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Philadelphia Latine Immigrant Birthing People's Perspectives on Mitigating the Chilling Effect on Prenatal Care Utilization

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Research design: Community-engaged qualitative study using inductive thematic analysis of semistructured interviews.

Objective: To understand Latine immigrants' recent prenatal care experiences and develop community-informed strategies to mitigate policy-related chilling effects on prenatal care utilization.

Background: Decreased health care utilization among immigrants due to punitive immigration policies (ie, the "chilling effect") has been well-documented among Latine birthing people both pre and postnatally.

Patients and methods: Currently or recently pregnant immigrant Latine people in greater Philadelphia were recruited from an obstetric clinic, 2 pediatric primary care clinics, and 2 community-based organization client pools. Thematic saturation was achieved with 24 people. Participants' pregnancy narratives and their perspectives on how health care providers and systems could make prenatal care feel safer and more comfortable for immigrants.

Results: Participants' recommendations for mitigating the chilling effect during the prenatal period included training prenatal health care providers to sensitively initiate discussions about immigrants' rights and reaffirm confidentiality around immigration status. Participants suggested that health care systems should expand sources of information for pregnant immigrants, either by partnering with community organizations to disseminate information or by increasing access to trusted individuals knowledgeable about immigrants' rights to health care. Participants also suggested training non-medical office staff in the use of interpreters.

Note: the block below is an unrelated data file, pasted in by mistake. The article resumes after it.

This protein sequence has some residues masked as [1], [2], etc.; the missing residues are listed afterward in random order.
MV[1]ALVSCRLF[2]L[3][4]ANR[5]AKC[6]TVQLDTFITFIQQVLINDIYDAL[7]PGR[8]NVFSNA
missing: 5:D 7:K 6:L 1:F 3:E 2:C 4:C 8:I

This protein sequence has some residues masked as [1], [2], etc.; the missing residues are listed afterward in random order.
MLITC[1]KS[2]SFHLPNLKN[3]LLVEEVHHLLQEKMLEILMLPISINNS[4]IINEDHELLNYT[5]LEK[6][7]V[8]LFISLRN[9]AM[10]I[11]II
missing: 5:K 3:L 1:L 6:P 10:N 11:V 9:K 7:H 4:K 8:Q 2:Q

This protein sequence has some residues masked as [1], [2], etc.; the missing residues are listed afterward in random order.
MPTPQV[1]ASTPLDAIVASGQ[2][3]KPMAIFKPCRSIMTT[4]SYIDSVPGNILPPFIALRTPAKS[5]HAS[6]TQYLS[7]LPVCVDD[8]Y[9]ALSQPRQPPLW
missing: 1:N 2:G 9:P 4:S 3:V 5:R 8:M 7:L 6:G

Conclusion: Immigrant Latine pregnant and birthing people in greater Philadelphia described ongoing fear and confusion regarding the utilization of prenatal care, as well as experiences of discrimination. Participants' suggestions for mitigating immigration-related chilling effects can be translated into potential policy and programmatic interventions which could be implemented locally and evaluated for broader applicability.



Montoya-Williams M, Barreto A, Laguna-Torres A, Worsley D, Wallis K, Peña M, Palladino L, Salva N, Levine L, Rivera A, Hernandez R, Fuentes-Afflick E, Yun K, Lorch S, Virudachalam S